Although he no longer plies his trade here, former 76ers coach Larry Brown still keeps his eyes and ears focused on all things basketball in Philadelphia.

Brown, who coached the Sixers from 1997-2003, expressed some skepticism about the direction of his old team.

Now the coach at Southern Methodist, he also bemoaned the loss of his chance to coach in the Big East Conference. Brown was one of eight inductees Monday night into the Philadelphia Jewish Sports Hall of Fame.

The 72-year-old Brown is an old-school coach who is not sold on the heightened focus on advanced statistics in the NBA.

"I'm not that kind of guy," Brown said when asked his opinion on the hiring of new Sixers general manager Sam Hinkie. "You're asking the wrong guy. This is not baseball. Guys hit better during the day than they do at night. You have lefties and righties. But this is not baseball. In this league, it's about teaching players and making them better."

However, Brown said he does not rule out the role of analytics in building a better basketball team.

"All the information, I'm sure, helps," Brown said. "But at the end of the day, this is a basketball town. They love kids that play hard, play together, play smart. And the best way to tell that about a kid is to look him in the eye in the most crucial moments of a game. That tells you so much.

"But you have to give this a chance," added Brown, who expressed disappointment that former GM Tony DiLeo was let go. "But the Sixers' new owners have put a lot of money into this program, so you've got to give it a chance. Hopefully it will work out because this is a great basketball community."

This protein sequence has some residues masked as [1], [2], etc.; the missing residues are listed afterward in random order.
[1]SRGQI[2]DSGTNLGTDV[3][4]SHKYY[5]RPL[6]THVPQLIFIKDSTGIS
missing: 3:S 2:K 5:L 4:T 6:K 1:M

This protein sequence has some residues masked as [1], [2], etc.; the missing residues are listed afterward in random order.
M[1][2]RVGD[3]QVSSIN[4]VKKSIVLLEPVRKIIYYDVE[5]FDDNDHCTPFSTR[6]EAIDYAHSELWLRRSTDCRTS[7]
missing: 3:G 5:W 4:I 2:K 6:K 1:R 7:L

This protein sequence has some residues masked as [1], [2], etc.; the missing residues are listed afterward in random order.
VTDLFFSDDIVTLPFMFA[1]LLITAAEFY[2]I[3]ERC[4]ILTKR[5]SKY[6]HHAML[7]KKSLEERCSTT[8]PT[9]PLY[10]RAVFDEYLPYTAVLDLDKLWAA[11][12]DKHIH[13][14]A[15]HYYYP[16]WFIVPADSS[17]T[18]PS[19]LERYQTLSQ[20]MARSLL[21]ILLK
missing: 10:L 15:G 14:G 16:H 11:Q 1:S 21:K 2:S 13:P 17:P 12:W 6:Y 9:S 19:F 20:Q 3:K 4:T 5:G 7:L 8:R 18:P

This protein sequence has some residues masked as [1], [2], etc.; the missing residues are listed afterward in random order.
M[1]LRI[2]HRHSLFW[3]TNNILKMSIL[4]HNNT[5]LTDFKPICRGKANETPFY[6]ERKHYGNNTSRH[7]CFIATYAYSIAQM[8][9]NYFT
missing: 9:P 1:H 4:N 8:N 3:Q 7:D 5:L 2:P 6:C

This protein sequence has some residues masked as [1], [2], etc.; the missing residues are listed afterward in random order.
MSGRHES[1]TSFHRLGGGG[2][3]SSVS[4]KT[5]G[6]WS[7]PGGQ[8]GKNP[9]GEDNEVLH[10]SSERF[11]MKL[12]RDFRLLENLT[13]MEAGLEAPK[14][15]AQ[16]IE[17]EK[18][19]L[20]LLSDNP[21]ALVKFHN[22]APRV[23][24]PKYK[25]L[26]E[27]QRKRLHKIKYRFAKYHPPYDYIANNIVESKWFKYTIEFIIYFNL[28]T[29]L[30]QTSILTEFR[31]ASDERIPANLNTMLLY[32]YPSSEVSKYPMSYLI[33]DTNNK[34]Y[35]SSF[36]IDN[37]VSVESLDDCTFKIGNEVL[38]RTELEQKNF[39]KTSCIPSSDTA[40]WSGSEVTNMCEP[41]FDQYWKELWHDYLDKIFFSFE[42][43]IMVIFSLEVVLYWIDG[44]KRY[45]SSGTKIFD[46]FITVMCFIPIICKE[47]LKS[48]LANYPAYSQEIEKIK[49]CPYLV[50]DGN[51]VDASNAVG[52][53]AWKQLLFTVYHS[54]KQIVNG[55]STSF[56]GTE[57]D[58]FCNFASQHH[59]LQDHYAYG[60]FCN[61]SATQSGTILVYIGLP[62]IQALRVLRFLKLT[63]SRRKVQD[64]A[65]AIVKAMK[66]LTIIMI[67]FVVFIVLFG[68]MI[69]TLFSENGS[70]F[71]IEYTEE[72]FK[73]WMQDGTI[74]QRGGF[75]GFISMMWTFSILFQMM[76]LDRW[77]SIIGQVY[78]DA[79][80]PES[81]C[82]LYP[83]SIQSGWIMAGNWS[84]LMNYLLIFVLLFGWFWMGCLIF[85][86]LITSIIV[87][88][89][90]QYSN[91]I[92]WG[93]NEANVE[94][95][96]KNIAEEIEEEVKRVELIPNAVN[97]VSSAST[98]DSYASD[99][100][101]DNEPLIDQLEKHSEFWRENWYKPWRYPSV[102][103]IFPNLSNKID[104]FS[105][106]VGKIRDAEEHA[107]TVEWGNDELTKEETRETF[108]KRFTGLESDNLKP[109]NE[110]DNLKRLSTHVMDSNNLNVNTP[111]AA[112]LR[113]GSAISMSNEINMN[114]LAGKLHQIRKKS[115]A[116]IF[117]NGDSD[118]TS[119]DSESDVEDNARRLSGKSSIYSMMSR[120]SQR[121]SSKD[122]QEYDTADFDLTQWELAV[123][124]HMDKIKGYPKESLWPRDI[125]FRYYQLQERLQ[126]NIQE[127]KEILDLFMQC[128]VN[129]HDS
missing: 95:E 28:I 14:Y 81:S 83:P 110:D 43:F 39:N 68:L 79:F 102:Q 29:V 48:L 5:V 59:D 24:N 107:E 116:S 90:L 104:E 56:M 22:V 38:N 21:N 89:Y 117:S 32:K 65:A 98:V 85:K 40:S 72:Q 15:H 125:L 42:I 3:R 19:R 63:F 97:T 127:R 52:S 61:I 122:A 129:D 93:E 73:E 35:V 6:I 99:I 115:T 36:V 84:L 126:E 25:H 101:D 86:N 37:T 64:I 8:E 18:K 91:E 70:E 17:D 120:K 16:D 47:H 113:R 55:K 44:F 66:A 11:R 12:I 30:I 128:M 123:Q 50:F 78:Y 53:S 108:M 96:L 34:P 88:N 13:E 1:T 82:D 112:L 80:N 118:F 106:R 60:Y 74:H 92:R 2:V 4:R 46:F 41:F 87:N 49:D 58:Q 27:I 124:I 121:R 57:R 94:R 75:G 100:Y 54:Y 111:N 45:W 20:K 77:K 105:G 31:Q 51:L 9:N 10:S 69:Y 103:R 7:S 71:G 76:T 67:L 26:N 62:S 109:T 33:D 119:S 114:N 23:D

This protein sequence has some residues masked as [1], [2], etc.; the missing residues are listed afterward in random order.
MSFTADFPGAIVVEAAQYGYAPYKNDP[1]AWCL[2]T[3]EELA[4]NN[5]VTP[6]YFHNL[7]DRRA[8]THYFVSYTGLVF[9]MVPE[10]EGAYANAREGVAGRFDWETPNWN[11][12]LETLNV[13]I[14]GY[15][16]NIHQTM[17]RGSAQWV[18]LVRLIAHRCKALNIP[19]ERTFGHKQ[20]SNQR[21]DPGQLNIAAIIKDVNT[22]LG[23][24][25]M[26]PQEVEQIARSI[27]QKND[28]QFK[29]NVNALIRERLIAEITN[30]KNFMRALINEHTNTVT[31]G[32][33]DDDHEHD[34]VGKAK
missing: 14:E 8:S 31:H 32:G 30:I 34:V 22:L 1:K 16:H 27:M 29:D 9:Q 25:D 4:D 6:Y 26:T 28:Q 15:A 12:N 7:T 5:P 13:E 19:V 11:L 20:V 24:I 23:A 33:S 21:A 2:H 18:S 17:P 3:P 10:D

Brown spoke highly of what was the Big East Conference before teams started abandoning it in full force in the last few seasons. SMU was scheduled to join the Big East; it landed instead in the American Athletic Conference.

"I hate it," Brown said of not being able to coach in the Big East. "I hate what football has done to conferences, breaking them up. The Big East, year in and year out, was probably the greatest basketball conference of all time. So it's sad to see.

"But it's everywhere. Look at the ACC. What's going on? When you don't have Maryland playing North Carolina and Duke, you know, it's just not right."

Other inductees into the Philadelphia Jewish Sports Hall of Fame included Ellen Barkann (figure skating); Bob Brooks (Penn basketball, baseball); Fred Cohen (Temple basketball); Josh Cohen (tennis); Bonnie Kay (golf); and Marc Rayfield (broadcasting).

Contact John N. Mitchell at jmitchell@philly.com.